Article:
As W.H. Auden observed more than forty years ago: ‘To the man-in-the-street, who, I’m sorry to say, / Is a keen observer of life, / The word ‘Intellectual’ suggests straight away / A man who’s untrue to his wife.’ Perhaps such popular attitudes explain why intellectuals as politicians are rare in the bear pit of modern Australian parliaments, and why they have left little imprint on the politics, as distinct from the culture, of their times. Think of the inconsequential passage of Peter Coleman through two legislatures; or the lightweight political impact of that intellectual heavyweight, Barry Jones. Paul Hasluck is perhaps the exception, although the man himself would not agree, seeing himself as ‘an indifferent politician’. There is always Gough Whitlam, but Gough, of course, is sui generis.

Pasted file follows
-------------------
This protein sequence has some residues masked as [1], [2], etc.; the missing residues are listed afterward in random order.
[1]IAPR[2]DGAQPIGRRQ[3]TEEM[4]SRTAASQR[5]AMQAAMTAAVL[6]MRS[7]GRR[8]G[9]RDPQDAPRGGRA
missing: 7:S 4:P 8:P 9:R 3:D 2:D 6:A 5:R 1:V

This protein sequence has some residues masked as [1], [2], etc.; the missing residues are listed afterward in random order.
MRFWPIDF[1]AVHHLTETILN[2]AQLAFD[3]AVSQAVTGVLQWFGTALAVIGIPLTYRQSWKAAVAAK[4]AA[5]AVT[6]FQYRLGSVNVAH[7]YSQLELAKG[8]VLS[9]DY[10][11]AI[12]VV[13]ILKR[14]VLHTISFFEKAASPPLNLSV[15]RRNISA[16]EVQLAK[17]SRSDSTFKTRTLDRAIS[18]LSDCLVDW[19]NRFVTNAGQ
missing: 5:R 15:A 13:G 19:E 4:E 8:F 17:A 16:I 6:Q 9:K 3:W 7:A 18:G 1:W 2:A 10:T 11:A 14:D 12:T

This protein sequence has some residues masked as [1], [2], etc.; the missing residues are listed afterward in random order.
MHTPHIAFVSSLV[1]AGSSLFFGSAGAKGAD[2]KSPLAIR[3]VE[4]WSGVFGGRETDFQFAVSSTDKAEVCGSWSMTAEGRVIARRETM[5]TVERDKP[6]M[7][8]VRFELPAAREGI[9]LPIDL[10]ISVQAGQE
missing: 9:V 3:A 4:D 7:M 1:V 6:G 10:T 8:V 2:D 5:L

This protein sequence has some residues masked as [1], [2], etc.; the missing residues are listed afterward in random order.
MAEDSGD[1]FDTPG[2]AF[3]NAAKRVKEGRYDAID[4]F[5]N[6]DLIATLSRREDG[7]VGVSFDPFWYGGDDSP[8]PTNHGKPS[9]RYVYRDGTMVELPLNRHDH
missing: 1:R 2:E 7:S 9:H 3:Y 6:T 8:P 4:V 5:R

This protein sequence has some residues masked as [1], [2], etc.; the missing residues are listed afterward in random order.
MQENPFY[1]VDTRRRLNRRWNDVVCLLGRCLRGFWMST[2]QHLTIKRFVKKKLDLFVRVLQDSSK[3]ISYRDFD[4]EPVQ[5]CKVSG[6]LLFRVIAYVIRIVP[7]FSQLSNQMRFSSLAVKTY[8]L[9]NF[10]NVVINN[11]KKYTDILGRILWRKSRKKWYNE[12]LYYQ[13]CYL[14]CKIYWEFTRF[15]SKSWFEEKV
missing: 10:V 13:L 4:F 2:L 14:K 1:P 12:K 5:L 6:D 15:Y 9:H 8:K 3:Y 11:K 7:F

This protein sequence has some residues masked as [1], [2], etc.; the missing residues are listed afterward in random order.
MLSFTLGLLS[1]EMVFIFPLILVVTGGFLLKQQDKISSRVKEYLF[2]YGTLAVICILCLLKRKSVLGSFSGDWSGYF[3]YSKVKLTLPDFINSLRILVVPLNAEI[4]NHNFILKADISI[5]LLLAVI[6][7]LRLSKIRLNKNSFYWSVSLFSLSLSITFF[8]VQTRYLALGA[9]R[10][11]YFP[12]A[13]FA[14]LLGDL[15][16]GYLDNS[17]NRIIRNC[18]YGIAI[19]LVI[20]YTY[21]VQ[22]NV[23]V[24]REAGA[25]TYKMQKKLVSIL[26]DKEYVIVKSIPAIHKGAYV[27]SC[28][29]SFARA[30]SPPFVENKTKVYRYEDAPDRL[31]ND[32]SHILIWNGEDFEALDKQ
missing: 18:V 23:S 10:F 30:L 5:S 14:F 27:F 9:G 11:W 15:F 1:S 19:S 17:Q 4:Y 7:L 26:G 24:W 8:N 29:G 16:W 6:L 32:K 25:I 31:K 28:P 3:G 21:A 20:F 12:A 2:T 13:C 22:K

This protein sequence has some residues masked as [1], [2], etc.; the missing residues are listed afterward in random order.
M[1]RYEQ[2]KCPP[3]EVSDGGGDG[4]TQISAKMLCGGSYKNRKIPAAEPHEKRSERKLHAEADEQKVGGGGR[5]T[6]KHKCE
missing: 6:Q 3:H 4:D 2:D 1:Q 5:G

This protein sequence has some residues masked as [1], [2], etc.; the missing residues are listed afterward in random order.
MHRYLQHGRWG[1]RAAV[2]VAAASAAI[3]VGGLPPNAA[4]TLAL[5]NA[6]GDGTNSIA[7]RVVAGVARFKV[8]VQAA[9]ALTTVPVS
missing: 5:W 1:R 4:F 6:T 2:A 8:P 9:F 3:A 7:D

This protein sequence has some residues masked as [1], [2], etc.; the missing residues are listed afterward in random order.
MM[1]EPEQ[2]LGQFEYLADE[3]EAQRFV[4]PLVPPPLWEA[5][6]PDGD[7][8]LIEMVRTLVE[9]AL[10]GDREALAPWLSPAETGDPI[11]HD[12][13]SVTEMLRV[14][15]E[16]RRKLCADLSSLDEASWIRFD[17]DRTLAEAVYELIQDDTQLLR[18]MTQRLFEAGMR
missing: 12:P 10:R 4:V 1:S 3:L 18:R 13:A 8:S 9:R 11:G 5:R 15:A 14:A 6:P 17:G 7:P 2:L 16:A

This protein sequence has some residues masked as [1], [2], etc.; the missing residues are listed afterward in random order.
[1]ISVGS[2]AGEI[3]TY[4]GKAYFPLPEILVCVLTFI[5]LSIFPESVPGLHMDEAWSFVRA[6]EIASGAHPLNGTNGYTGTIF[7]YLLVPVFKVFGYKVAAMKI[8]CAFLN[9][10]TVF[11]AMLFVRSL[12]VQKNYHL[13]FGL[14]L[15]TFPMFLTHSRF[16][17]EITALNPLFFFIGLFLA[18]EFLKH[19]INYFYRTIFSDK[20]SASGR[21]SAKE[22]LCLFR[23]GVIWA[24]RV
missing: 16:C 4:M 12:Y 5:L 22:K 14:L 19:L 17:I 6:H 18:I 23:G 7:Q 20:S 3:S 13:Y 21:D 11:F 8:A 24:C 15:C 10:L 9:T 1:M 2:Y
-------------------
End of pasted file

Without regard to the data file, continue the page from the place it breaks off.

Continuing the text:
Bob Carr, too, is an exception. Provocative in his disdain for competitive sport and in his passion for things intellectual and cultural, he is a formidably successful politician. Should he win his next election – and the prospects appear favourable – and serve out his term, he will be the longest serving premier in the history of New South Wales, eclipsing the record of Sir Henry Parkes.
Thoughtlines is a pot-pourri, with some of the characteristics of the curate’s egg. There are speeches – in and out of parliament – book reviews, newspaper articles and extracts from his political diaries. There are even chapters from a political roman à clef in which a Carr lookalike begins his comic climb up the greasy pole. I must, however, declare a conflict of interest: the diary extracts occur in a generous review of my own A Cabinet Diary. However, as the review reads more like a pre-publication blurb for Carr’s much more indiscreet and uninhibited diaries, I feel the conflict is minimal.